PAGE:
The rise and fall of the semicolon.

It was used as a question mark. Used as a comma. Technical journals required a certain number of them in each publication. The Son of Sam killer was thought to be a freelance journalist because he knew how to use it.

Now, the point-virgule is an endangered species. Frankly, I don’t like them. Not at all. A comma is a simple short pause, and a semicolon is like a train wreck. The reader is paralyzed, not knowing what to do or understanding how or why the previous and following portions of a sentence are connected or even related.

The only time I advocate using a semicolon is when writing game text that has run out of other kinds of punctuation. When you’ve already used a comma, dash, and colon in the same sentence, you have no choice.

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8 Responses to The rise and fall of the semicolon.

  1. Brad says:

    They are good for winks too ;)

  2. Beanie says:

    My Dear Socho,

    I am afraid I must take some issue with your disdain for the semicolon; in my experience, I have found it to be a constant and useful companion. The ability to link together two separate, but related, thoughts is essential; the informality of the dash or the overused, muddled mess that is the elipsis would be a poor substitute for the clear statement of the semicolon.

    “We are capable of standing alone; however, we choose not to.”

    I regard it as the grammatical equivalent of marriage.

  3. Kathy says:

    Oh, I hope it doesn’t go away. I like semi-colons. Commas aren’t grammatically correct if they replace a properly-used semi-colon, and sometimes the sentences are too closely associated together to be separated by a period. Don’t even get me started on the overuse of the ellipsis.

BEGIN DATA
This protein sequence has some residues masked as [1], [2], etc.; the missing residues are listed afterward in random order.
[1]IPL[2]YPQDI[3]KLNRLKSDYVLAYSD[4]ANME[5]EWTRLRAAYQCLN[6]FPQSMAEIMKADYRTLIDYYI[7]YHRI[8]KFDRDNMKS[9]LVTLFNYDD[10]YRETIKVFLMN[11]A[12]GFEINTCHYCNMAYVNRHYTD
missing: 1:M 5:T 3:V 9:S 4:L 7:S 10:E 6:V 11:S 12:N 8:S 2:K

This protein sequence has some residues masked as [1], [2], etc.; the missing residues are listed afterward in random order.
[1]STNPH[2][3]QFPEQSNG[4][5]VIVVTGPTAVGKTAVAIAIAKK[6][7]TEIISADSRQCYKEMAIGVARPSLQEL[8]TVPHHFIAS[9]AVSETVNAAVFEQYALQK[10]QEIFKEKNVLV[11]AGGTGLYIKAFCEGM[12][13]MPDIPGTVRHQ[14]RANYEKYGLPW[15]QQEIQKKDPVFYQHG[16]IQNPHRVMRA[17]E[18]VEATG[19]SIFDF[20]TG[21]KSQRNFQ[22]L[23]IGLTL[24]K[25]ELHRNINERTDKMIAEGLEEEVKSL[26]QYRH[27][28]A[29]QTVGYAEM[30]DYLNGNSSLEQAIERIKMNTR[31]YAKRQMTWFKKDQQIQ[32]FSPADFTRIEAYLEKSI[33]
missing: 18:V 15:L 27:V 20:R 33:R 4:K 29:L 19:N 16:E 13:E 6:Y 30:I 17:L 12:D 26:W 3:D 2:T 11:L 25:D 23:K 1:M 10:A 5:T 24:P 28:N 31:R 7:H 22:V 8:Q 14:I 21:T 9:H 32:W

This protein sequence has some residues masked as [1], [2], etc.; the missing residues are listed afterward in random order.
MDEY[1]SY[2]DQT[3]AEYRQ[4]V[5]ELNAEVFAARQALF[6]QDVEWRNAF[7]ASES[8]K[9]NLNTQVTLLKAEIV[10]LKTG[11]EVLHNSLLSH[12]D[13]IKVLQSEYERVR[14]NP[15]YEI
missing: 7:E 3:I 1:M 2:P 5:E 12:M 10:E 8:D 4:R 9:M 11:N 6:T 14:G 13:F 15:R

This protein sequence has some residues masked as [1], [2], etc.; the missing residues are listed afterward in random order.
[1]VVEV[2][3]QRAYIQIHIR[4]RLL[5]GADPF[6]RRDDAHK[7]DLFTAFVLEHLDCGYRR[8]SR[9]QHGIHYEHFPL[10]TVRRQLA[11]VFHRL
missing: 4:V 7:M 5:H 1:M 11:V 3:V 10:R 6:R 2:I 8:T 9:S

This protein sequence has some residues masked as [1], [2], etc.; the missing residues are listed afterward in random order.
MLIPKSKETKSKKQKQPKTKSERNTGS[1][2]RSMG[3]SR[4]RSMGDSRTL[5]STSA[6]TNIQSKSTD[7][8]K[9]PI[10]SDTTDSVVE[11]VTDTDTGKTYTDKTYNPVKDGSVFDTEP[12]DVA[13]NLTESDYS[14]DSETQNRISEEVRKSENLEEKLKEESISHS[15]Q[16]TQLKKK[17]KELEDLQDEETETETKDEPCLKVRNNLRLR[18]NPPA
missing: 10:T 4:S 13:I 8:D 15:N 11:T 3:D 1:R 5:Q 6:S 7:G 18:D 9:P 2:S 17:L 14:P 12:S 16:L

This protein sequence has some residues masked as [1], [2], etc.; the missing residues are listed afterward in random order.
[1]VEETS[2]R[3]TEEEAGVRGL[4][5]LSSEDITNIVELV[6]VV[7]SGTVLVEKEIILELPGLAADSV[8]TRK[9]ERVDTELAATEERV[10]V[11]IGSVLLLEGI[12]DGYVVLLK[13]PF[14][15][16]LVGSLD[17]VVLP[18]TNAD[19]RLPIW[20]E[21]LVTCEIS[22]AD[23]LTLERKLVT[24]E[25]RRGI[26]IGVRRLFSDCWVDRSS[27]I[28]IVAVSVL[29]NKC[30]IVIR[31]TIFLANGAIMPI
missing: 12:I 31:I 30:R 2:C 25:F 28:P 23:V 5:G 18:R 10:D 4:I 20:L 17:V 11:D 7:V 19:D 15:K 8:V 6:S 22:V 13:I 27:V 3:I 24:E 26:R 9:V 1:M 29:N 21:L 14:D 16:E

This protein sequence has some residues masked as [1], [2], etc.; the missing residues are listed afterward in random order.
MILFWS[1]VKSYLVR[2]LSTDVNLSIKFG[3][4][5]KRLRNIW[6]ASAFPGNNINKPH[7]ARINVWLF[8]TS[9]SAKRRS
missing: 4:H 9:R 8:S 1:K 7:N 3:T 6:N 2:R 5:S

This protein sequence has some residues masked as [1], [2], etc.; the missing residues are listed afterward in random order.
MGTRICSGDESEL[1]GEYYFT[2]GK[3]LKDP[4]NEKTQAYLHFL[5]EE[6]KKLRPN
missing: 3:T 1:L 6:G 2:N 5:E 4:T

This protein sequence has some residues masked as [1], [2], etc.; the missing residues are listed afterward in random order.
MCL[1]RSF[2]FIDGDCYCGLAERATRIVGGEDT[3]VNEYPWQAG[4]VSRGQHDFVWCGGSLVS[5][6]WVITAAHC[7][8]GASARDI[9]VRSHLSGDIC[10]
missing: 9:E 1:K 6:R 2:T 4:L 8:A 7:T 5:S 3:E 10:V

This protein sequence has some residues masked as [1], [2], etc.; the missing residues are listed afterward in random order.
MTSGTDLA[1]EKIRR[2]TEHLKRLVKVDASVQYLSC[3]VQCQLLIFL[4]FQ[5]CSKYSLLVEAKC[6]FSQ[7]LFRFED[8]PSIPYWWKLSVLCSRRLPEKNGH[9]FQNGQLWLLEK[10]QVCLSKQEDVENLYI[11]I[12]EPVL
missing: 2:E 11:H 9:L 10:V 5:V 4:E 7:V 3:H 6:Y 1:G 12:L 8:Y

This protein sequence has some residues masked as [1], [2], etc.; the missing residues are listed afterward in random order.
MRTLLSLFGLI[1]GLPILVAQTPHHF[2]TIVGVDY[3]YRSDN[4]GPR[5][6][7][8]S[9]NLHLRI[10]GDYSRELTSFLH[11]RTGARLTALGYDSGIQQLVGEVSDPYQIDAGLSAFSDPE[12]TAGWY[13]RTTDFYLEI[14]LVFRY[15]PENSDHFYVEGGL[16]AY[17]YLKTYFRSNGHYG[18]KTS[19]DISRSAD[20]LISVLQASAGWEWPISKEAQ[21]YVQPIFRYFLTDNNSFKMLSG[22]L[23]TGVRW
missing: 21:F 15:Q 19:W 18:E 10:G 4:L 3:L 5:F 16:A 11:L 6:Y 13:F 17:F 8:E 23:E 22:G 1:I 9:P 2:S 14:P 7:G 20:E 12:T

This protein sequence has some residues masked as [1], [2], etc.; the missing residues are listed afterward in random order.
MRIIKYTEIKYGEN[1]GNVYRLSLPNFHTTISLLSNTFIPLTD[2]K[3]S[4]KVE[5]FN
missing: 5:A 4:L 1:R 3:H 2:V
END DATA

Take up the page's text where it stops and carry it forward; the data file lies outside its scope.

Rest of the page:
It could be said that I have a soft spot for the semi-colon.

  4. Kindralas says:

    Beanie, I don’t actually think any of those statements were appropriate uses of the semicolon, either. In all of those cases, use of a period and beginning a new sentence seems more appropriate, or a complete rewording altogether (to wit: “While we are capable of standing alone, we choose not to.”)

    Semicolons, as I was taught, are a simple substitute for the word “and,” and are mostly used as a shortcut in poetry and journalism, places where saving space and/or meter are more appropriate. Because using conjunctions over punctuation is easier on the reader, it’s generally not called for in any case. “Gunman opens fire in park; kills two,” for example.

    And 99% of people out there don’t effectively use commas either. Half of that group either forget to use them at all, and the other half use far too many. I belong to the latter.

  5. Beanie says:

    Kindralas: Your use of the semi is certainly correct, and there is some debate about the other uses of the semicolon. The Chicago Style Manual does not support the use of the semi preceeding a conjunctive adverb or phrase (such as “that is” or “however”). Strunk and White and APA, on the other hand, do support this use. In general, if the writer wishes to link together two independent clauses (that otherwise could support a full stop), the semicolon is the appropriate punctuation mark.

    So we’re both right. ;)

    I will say, however, that this debate probably supports Socho’s point — if we can’t agree on proper usage, its worth is suspect. But I, for one, will not abandon my beloved semicolon.

  6. Kindralas says:

    Yeah, I can’t get rid of it either, I’m too addicted to smileys. :P

  7. Mkae says:

    They’ll take my semi-colon away when they pry it from my cold dead typewriter.

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